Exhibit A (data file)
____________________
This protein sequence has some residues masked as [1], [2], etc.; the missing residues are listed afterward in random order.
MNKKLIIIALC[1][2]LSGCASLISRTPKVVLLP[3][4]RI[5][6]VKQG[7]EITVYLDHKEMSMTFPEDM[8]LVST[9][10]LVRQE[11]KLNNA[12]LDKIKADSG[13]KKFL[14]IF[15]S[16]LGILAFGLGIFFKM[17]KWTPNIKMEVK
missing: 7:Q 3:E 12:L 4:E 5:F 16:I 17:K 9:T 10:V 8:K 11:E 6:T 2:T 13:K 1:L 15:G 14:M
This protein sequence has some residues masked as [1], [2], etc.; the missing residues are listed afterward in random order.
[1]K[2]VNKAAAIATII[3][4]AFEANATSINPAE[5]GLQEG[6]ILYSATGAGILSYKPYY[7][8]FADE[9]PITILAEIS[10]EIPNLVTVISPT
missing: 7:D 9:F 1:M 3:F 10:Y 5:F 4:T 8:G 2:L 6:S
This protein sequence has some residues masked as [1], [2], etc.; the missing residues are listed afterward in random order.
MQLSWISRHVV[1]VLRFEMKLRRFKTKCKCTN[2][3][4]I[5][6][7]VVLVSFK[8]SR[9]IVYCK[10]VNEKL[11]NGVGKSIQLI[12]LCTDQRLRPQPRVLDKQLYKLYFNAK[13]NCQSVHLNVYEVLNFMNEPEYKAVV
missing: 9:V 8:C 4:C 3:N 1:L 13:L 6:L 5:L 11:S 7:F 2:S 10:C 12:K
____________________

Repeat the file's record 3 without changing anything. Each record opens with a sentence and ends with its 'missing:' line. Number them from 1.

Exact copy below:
This protein sequence has some residues masked as [1], [2], etc.; the missing residues are listed afterward in random order.
MQLSWISRHVV[1]VLRFEMKLRRFKTKCKCTN[2][3][4]I[5][6][7]VVLVSFK[8]SR[9]IVYCK[10]VNEKL[11]NGVGKSIQLI[12]LCTDQRLRPQPRVLDKQLYKLYFNAK[13]NCQSVHLNVYEVLNFMNEPEYKAVV
missing: 9:V 8:C 4:C 3:N 1:L 13:L 6:L 5:L 11:S 7:F 2:S 10:C 12:K